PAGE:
Under the FRA, all financial statements included in reports required by the Act are prepared under Generally Accepted Accounting Practice (GAAP). Fiscal reporting follows a set of consistent accounting rules established independently by the Accounting Standards Review Board (which sets accounting standards that are mandatory for both the public and private sector). The use of accrual accounts means that the full cost of policy must be disclosed, including non-cash items like depreciation and changes to government employee pension rights.[11] The predecessor of GAAP was “Table 2” which was prepared on a cash basis.

GAAP provides externally set and audited standards and helps avoid some of the boundary problems that affected previous fiscal forecasts (e.g., the treatment of forestry cutting rights in the early 1990s).

The economic and fiscal forecasts are based on the Treasury’s best professional judgement about the impact of policy, rather than relying on the judgement of the Government. The FRA requires the Minister of Finance to communicate all of the Government’s policy decisions to the Treasury. The fiscal forecasts are also required to disclose contingent liabilities and other specific fiscal risks.

Finally, all reports required under the Act are referred to a parliamentary select committee that comprises representatives from the Government and opposition parties.

Table 1 - Short-term fiscal intentions, long-term fiscal objectives, and principles of responsible fiscal management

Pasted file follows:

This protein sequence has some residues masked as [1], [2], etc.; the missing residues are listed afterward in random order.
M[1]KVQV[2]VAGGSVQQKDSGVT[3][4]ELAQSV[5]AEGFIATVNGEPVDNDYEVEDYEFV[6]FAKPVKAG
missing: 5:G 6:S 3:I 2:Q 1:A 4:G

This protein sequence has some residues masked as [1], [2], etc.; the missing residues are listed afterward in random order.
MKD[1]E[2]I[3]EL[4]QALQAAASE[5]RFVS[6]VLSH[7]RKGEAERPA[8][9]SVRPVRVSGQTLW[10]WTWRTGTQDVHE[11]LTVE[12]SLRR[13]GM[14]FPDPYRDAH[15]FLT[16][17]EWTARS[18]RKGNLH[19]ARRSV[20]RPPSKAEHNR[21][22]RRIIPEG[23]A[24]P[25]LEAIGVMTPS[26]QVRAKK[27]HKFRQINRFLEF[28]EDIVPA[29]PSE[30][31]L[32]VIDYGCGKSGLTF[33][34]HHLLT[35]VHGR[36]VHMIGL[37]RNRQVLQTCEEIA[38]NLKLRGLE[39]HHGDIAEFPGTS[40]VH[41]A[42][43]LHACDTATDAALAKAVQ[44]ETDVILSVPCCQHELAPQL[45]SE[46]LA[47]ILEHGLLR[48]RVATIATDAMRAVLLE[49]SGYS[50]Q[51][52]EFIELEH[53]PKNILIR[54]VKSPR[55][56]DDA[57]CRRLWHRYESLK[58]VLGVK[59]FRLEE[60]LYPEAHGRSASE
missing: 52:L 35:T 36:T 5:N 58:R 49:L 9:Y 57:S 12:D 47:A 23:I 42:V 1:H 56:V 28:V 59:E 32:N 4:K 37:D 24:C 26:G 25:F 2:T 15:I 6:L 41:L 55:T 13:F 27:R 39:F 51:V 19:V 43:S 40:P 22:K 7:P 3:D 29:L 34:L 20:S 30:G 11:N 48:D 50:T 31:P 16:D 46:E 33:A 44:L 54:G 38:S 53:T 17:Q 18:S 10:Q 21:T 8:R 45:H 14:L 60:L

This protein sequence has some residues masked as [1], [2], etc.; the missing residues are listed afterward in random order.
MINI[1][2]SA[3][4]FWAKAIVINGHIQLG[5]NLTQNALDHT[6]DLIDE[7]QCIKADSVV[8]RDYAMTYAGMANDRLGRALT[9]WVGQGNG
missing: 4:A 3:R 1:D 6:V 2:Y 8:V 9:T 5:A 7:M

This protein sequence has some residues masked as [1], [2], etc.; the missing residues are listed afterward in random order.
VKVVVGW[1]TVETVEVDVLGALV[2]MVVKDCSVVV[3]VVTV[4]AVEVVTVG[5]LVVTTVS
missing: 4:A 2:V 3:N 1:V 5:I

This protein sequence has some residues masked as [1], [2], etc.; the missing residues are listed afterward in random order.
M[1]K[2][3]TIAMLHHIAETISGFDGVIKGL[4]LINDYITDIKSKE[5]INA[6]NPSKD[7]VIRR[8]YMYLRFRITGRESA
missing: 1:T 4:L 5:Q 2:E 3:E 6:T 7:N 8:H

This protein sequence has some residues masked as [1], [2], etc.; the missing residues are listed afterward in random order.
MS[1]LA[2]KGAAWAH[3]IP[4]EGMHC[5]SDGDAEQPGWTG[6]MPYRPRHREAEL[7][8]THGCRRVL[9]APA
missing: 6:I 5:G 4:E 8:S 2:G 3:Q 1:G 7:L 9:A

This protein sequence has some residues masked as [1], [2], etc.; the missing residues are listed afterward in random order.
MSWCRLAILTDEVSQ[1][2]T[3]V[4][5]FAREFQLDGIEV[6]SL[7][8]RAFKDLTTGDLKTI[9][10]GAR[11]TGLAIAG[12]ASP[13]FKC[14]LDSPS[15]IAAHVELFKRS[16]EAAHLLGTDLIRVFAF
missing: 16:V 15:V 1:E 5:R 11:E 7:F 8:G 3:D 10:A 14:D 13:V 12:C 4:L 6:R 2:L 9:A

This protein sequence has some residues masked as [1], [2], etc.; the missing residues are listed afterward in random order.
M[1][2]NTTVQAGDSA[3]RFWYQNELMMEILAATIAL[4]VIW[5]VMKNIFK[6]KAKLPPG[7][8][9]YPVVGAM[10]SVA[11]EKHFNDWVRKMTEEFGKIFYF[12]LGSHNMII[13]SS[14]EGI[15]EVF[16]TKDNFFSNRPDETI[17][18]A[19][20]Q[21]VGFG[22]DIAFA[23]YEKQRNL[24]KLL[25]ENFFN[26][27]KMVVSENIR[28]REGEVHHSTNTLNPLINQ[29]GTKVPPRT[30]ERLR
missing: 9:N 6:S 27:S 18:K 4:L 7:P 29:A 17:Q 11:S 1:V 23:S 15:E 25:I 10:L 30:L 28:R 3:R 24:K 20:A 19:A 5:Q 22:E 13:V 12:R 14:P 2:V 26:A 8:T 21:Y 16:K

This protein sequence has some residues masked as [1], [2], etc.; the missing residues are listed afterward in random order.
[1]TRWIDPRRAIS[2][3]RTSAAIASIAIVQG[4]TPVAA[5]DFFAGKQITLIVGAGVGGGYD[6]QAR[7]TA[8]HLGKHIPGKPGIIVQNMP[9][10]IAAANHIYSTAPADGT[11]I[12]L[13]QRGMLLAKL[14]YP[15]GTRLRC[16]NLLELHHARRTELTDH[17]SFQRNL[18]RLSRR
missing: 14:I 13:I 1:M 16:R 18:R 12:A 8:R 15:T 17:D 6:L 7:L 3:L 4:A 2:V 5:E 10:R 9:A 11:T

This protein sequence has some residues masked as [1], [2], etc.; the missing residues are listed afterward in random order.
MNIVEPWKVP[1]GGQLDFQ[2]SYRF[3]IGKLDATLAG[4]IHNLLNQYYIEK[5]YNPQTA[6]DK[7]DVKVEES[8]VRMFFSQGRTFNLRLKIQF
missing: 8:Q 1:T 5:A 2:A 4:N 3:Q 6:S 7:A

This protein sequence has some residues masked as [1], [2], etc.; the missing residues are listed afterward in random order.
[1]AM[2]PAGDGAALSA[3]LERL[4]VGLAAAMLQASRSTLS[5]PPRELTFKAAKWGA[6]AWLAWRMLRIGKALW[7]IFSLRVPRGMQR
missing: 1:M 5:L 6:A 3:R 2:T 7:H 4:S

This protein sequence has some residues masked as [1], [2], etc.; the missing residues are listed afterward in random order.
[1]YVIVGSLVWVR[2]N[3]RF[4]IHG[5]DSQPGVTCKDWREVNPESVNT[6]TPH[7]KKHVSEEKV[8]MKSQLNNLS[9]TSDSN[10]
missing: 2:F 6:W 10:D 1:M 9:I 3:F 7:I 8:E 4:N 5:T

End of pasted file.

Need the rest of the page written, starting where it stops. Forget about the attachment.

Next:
Short-term fiscal intentions Expenses, revenues, operating balance, debt, net worth Long-term fiscal objectives Expenses, revenues,operating balance, debt, net worthPrinciples of responsible fiscal management (a) to (e) in text
Set by:Current Government Current GovernmentSpecified in Act, Section 4(2)
Time horizon: Three-yearsNot specifiedNot specified*
Required reporting:Fiscal forecastsProgress Outlooks (10-year minimum fiscal projections) Specified in Act
Other reporting: Cyclically-adjusted operating balance“What if?” long-term fiscal scenarios (typically 50-years)  
Operational target: Fiscal provisions (see Section 6 in text)  

* As a set, the principles endure with the Act. However, individual principles do not contain explicit time horizons.


  • [9]See “Fiscal Responsibility Act 1994 – An Explanation” (September, 1995) available at
  • [10]The BPS and FSR are Government documents. The Progress Outlooks contained in the FSR use economic assumptions determined by the Treasury and fiscal assumptions agreed by the Government. The first years of the Progress Outlooks are the short-term fiscal forecasts. Beyond the forecast horizon, the Outlooks ignore cyclical effects and so the projected fiscal position is structural.
  • [11]In addition to a range of other financial statements, the Crown produces a statement of financial performance (operating statement), a statement of financial position (balance sheet), a statement of cash flows and a statement of borrowing. GAAP provides a comprehensive set of accounts that reconcile operating, cash and balance sheet statements.